Three historical events on my birthday, integrating poetry and prose. For World Lit class.
An Informal Allusion to Several Events Having Occurred On the Thirteenth of February
David W. Lawrence
~ * ~
You find yourself floating around in the nineteenth century, in New York. You spot a massive, quivering throng of people, obviously impoverished, shouting for bread, for sustenance, shouting for coal, for heat. Shouting for the survival of themselves, and for their families. You’ve landed smack in the middle of the Flour Riot of 1837. And you’re starving, freezing, and (quite frankly) terribly pissed off. Welcome to the world. Eat the rich.
It’s been a long day.
Scratch that, it’s been “a long day” as far as you can remember.
Right now it’s only noon.
Ya better run, Mini.
Gobble’s gonna getcha.
Take your shirt if ya turn your back.
You’re only the majority.
Whatcha gonna do?
Maybe you should jump forward in time, a bit. Germany’s nice this time of year. Unless, that is, you find yourself in historical Dresden. In 1945. I’m sure you know what’s coming. A siren announces an air raid, not that it’s news to you. You’ve been watching a formation of planes for well over twenty minutes. Maybe you’ll end up dead. If you’re lucky you won’t live to watch the city burn.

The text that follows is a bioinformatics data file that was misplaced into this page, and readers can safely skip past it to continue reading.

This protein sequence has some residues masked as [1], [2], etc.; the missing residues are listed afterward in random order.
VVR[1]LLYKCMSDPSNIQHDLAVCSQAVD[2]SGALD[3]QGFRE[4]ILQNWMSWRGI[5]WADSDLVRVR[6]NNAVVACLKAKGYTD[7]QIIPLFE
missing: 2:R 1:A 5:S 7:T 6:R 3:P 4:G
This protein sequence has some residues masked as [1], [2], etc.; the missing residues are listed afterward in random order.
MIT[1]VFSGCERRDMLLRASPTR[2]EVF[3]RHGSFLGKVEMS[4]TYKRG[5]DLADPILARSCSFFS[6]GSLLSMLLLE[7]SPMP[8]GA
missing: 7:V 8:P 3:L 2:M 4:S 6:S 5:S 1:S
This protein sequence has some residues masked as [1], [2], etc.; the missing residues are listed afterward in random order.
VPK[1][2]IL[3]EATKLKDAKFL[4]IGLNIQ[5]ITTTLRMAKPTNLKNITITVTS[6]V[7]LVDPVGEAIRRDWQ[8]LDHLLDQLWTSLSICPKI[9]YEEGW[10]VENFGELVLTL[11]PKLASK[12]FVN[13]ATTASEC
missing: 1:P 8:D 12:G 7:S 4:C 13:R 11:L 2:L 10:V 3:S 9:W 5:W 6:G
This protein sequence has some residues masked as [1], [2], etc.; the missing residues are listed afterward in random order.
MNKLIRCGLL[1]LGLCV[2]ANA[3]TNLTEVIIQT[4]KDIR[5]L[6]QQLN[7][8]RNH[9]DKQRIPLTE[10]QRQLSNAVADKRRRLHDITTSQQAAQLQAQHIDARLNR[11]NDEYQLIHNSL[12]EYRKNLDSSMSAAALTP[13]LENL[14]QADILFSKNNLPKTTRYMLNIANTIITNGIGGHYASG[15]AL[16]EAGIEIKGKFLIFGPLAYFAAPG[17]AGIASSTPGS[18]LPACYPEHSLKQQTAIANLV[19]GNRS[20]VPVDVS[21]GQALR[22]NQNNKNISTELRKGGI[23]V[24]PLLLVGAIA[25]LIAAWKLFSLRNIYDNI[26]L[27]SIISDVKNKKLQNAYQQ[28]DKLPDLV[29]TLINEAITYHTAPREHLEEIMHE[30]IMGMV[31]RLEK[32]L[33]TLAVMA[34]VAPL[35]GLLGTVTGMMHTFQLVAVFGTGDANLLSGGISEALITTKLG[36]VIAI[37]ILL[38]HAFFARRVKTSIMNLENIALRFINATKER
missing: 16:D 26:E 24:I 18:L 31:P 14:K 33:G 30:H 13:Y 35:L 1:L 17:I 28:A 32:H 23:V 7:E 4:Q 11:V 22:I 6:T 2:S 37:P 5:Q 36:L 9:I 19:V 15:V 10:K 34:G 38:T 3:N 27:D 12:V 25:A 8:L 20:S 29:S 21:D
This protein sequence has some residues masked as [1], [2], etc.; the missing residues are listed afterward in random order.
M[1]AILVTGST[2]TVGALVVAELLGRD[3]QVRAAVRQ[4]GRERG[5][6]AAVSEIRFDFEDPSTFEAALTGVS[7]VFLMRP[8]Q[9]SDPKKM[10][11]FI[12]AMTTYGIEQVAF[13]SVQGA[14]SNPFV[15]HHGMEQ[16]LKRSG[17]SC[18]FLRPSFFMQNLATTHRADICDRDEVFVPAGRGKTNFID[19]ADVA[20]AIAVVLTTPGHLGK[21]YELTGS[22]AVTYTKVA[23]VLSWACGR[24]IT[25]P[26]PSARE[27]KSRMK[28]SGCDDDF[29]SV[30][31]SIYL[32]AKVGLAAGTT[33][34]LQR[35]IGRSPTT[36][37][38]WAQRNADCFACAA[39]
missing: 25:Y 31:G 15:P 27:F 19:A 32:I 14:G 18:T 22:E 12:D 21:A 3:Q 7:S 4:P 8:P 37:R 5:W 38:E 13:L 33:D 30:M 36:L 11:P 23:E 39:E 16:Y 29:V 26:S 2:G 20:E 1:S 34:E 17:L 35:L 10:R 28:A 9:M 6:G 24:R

It’s a beast.
A fat, hairy beast.
And it’s crushing you.
Even the drugs can’t hold it down.
Perhaps a nice braided rope could?
Cut it open and watch it bleed.
At least it’s worth a try.
It’s about time you went back to the beginning. And converted. Now you’re a Jew. In the picturesque little town of Burgsordf, Switzerland. And can pronounce it. In 1349. Hopefully you’ve managed to find yourself a phenomenal real estate agent, because you’re being sent out of your homes. The whole country hates you, and you’ve none of your own. And there’s more to come. More to come in Germany, and more to come in America. You’ll spend all your life roaming from one land to the next, seeking your niche.
But it’s all the same.
A kick in the rear from the day you arrive.
And the day you leave.
Maybe one day you’ll find a place of your own.
Better hit the road.
Better keep looking.
It’s a long walk ho-…
That’s the problem, isn’t it?